Patterns of spread and prognostic implications of lung cancer metastasis in an era of driver mutations

F. Hsu, A. De Caluwe, D. Anderson, A. Nichol, T. Toriumi, C. Ho



In the present study, we examined the pattern of metastatic spread in patients with advanced nonsmall- cell lung cancer (nsclc) and the effect of EGFR mutations.


Patients were identified from a provincial cancer registry, and individual medical records were reviewed. Patients were included if they had stage iv nsclc and underwent diagnostic EGFR mutation testing. Patients were divided into EGFR mutation-positive (EGFR+) and EGFR wild type (wt) cohorts. The primary endpoint was the cumulative incidence for each metastatic site: lung, bone, brain, liver, adrenal glands, distant nodes, and other. Cumulative incidence curves were estimated using a competing-risks method. The secondary outcome was survival.


Of the 543 identified patients, 121 (22.3%) tested as EGFR+, and 422 (77.7%) tested as EGFR wt. The incidence of brain (39.2% vs. 28.2%, p = 0.038) and lung (61.2% vs. 51.0%, p = 0.048) metastasis was higher in the EGFR+ cohort than in the EGFR wt cohort. In the EGFR+ cohort, a higher incidence of liver metastasis was associated with the exon 21 mutation subtype than with the exon 19 deletion subtype [23% vs. 7%, p < 0.01; hazard ratio (hr): 3.47]. Median survival was significantly longer for the EGFR+ cohort than for the EGFR wt cohort (22.4 months vs. 7.9 months, p < 0.001). In multivariable analysis, brain (hr: 1.73), liver (hr: 1.69), and bone (hr: 1.89) metastases were associated with worse survival.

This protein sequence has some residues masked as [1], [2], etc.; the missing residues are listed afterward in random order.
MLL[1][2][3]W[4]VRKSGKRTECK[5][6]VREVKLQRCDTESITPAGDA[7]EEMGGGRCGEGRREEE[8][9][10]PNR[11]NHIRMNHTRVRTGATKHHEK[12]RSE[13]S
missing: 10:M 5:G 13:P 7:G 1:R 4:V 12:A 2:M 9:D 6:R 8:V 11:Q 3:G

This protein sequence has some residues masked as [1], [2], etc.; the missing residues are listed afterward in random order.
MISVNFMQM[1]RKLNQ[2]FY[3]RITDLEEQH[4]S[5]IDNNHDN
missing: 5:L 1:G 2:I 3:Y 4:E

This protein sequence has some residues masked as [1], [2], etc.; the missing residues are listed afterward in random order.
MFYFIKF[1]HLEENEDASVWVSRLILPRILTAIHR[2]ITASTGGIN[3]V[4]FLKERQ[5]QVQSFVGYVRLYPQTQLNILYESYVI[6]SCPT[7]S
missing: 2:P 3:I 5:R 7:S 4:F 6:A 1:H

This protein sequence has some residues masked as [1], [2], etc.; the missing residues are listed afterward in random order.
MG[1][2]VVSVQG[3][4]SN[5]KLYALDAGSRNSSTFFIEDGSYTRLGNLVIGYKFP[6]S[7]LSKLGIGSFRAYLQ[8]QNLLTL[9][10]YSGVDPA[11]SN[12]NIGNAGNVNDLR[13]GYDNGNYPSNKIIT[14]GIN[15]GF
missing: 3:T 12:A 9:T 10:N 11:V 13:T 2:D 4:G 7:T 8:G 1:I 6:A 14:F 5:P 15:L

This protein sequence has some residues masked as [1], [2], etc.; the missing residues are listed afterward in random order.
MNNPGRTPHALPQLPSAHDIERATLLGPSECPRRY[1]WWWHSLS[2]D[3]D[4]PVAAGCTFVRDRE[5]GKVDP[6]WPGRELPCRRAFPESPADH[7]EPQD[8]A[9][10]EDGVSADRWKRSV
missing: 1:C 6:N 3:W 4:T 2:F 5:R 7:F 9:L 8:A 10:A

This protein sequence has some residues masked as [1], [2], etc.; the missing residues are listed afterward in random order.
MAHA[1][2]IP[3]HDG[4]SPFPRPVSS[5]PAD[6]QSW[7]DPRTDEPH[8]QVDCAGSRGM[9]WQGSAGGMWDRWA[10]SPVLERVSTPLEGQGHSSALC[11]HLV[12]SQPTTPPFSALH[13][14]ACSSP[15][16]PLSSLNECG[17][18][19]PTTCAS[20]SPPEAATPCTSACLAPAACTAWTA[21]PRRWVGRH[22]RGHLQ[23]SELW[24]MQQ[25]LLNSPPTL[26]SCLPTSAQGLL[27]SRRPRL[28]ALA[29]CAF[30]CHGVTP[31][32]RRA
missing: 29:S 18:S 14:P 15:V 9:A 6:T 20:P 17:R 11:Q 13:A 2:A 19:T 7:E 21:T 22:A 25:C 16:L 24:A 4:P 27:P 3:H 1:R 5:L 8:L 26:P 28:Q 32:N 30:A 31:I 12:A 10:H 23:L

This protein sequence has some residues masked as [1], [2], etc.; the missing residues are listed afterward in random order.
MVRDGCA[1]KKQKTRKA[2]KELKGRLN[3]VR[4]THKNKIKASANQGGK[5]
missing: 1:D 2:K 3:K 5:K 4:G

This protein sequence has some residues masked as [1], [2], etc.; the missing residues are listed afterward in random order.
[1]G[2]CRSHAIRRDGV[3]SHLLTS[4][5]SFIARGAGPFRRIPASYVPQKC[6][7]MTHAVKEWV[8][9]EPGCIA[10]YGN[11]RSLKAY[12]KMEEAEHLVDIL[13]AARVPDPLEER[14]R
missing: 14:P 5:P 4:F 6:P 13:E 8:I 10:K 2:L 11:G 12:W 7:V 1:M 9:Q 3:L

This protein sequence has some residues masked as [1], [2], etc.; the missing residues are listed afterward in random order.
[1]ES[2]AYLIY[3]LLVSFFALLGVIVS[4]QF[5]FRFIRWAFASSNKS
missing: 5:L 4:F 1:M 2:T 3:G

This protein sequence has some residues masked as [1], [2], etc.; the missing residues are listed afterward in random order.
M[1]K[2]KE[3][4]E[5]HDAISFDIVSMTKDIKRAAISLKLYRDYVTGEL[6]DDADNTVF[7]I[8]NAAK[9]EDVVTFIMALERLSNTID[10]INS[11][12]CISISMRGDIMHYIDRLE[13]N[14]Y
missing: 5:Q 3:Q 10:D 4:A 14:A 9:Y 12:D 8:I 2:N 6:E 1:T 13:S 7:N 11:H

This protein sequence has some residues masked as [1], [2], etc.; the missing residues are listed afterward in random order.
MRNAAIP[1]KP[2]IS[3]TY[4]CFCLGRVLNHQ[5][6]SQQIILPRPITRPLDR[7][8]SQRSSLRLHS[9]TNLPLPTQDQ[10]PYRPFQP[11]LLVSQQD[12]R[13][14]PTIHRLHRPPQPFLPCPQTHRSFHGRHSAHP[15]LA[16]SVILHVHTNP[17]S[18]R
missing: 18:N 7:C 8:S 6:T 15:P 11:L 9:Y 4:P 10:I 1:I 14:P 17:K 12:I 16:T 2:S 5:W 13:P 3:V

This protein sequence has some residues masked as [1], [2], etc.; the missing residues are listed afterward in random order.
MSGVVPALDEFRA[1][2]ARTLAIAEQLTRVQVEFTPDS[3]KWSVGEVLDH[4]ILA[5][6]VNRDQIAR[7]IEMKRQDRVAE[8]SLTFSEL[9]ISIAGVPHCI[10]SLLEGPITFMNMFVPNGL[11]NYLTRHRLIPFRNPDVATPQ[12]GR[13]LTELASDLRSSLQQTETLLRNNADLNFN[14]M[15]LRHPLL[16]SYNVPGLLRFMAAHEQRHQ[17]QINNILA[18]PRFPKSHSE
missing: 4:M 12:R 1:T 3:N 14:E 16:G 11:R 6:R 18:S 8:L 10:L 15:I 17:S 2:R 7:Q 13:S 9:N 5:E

Rates of lung and brain metastases are higher in EGFR mutation carriers, even when adjusted for differences in survival. Brain, liver, and bone metastases are independent negative prognostic factors for survival.


EGFR; lung cancer; metastasis behavior; population studies

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ISSN: 1198-0052 (Print) ISSN: 1718-7729 (Online)